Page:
​The Legal Aid lawyers submitted a reply to the district attorney’s response on October 20, 2020​. It included information they had learned from George Joseph, a reporter at the Gothamist website, about disciplinary actions taken against Erickson in January 2018 and April 2018. Both actions involved Erickson’s failure to properly invoice marijuana or controlled substances. “The failure to correctly invoice marijuana and controlled substances in this context, in the months immediately preceding and following Mr. Serrano’s arrest, can hardly be seen as a minor clerical error. Rather, it is further evidence of Mr. Serrano’s innocence,” the reply said. The filing also noted that Erickson and Pastran had been the subject of numerous complaints to the city’s Civilian Complaint Review Board. These personnel matters, which went to the officers’ credibility as witnesses to Serrano’s arrest, constituted exculpatory evidence that should have been disclosed to Serrano before he entered a plea, the reply said.

On November 29, 2021, Justice Tamiko Amaker of Richmond County Supreme Court vacated Serrano’s conviction. She said that Serrano would normally not be entitled to a new trial, as she believed his plea removed the obligation of prosecutors to turn over exculpatory evidence. “However, this court finds that the body-worn camera footage, taken with the officers’ disciplinary files, demonstrate that the defendant may have been searched and seized in violation of his constitutional rights,” Justice Amaker wrote.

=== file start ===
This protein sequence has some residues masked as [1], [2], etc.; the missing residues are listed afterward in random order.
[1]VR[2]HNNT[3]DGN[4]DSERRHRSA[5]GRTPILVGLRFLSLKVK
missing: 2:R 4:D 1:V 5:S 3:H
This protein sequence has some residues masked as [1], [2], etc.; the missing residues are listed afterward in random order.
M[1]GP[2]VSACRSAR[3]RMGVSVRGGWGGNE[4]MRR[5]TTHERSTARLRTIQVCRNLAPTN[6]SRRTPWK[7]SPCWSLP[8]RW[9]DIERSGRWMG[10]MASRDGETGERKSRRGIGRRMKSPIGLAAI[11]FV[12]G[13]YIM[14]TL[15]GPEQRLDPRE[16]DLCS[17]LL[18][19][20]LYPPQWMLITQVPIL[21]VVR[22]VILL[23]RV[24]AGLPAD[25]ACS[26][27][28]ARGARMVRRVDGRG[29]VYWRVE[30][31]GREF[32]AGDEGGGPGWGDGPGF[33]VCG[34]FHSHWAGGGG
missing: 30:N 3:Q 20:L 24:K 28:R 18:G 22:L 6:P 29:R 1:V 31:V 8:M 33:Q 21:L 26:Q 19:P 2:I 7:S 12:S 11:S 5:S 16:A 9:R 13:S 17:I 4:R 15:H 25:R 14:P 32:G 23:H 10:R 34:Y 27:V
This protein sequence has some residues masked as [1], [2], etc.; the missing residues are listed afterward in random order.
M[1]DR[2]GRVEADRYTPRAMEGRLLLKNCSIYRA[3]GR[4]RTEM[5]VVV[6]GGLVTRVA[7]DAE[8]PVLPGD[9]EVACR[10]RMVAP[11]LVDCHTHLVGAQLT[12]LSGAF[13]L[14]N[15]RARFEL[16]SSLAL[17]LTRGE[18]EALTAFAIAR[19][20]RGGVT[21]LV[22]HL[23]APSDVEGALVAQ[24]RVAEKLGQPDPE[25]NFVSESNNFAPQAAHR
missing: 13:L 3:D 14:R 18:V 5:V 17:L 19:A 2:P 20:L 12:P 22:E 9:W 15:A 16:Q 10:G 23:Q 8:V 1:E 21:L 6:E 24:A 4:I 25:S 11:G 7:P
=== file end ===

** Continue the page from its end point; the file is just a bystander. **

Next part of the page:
Campbell told the Gothamist website: “We’re thrilled that the court has finally recognized that Jason Serrano’s rights were violated when he was arrested, when evidence was planted on him, and then when he was prosecuted without disclosure of any of that information.”

Richmond County District Attorney Michael McMahon dismissed the charge against Serrano “in the interest of justice” on November 5, 2021. McMahon noted that Erickson had resigned from the police department, He said in a statement that his office had conducted a review of Erickson’s arrests since February 2018. While the review found that “in no instance did the Body Worn Camera (BWC) footage indicate that Officer Erickson, acted criminally,” it also concluded that he did not follow police department guidelines and best practices.

Serrano filed a federal civil-rights lawsuit against the City of New York in April 2022, seeking compensation for his wrongful conviction. It was settled in November 2022 for $200,000.

– Ken Otterbourg

Report an error or add more information about this case.

Posting Date: 12/2/2021
Last Updated: 8/1/2023
State:New York
Most Serious Crime:Other Nonviolent Misdemeanor
Additional Convictions:
Reported Crime Date:2018
Sentence:5 days
Age at the date of reported crime:30
Contributing Factors:Perjury or False Accusation, Official Misconduct
Did DNA evidence contribute to the exoneration?:No